“We didn’t know what to do. We managed to get the car going but I wasn’t sure how long it would stay running. But we had no option.
“We chanced it and drove through the desert, hoping it would be okay.”
The troopy, spluttering and unable to go above 60 kph, held up. And once in Aktobe that mechanic even gave them a guided tour of the city. “Bonus,” notes Joe.
It wasn’t the only such ‘bonus’ on their trip. Though the problems have come to dominate their tales and documentary, the pair insist the good times were spectacular.
“We’ve had so much fun,” says Joe. “Met so many incredible people and seen so many amazing things. In Kazakhstan, for example, that mechanic actually leant us his Porsche while he fixed our car. There was so much warmth towards us throughout it really made the whole thing. The surfing was incredible in Singapore, and driving through China was mind-blowing.”
For now, though, as they prepare to leave Berlin for Britain via the Czech Republic, Switzerland and France, it’s the slow realisation that real life is once more beckoning.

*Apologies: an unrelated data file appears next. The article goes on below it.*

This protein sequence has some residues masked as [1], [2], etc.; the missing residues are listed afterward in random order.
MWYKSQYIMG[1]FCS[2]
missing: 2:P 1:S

“Once we hit in Europe it already felt like we were kind of home,” says Penny.
They will be arriving in Bawtry around December 10 where they will celebrate Christmas with Joe’s (relieved) parents before job and house hunting.
“It’s been an amazing experience,” says Joe. “I’d do it all over again in a second – although perhaps without the shark attack.”
Joe and Penny on their blog in their own words...
On packing the ‘troopy’: “Our first failing was that we never had a dry run of packing the car. This proved to be stressful, and so culling began. We need two knives, forks, plates and cups to travel the world with – we probably don’t need two guitars.”
On China: “Everyone we’ve met wanted to do something for us, take us for a drink, invite us to see the best thing in their town, drink tea until we nearly wet ourselves. We’ve been made to feel like celebrities, even with our two word vocab.”
On Muscovites: “They sport different facial expressions to the ones I’m used to. Someone told us that they don’t care for smiling because they think the more you smile, the more the fool people will think you are.”
On Turkestan hospitality: “These guys were mortified when Joe continued to order beers to wash back their glasses of cognac. One even re-enacted a brain haemorrhage in a warning not to mix drinks.”
On eastern Europe: “I now know where the expression ‘It’s bloody Baltic’ comes from.”
The countries en-route
Australia, Indonesia, UK (physio period), Singapore, Malaysia, Thailand, Cambodia, Laos, China, Kazakhstan, Russia, Latvia, Lithuania, Poland, Germany, Czech Republic, Switzerland, France, UK.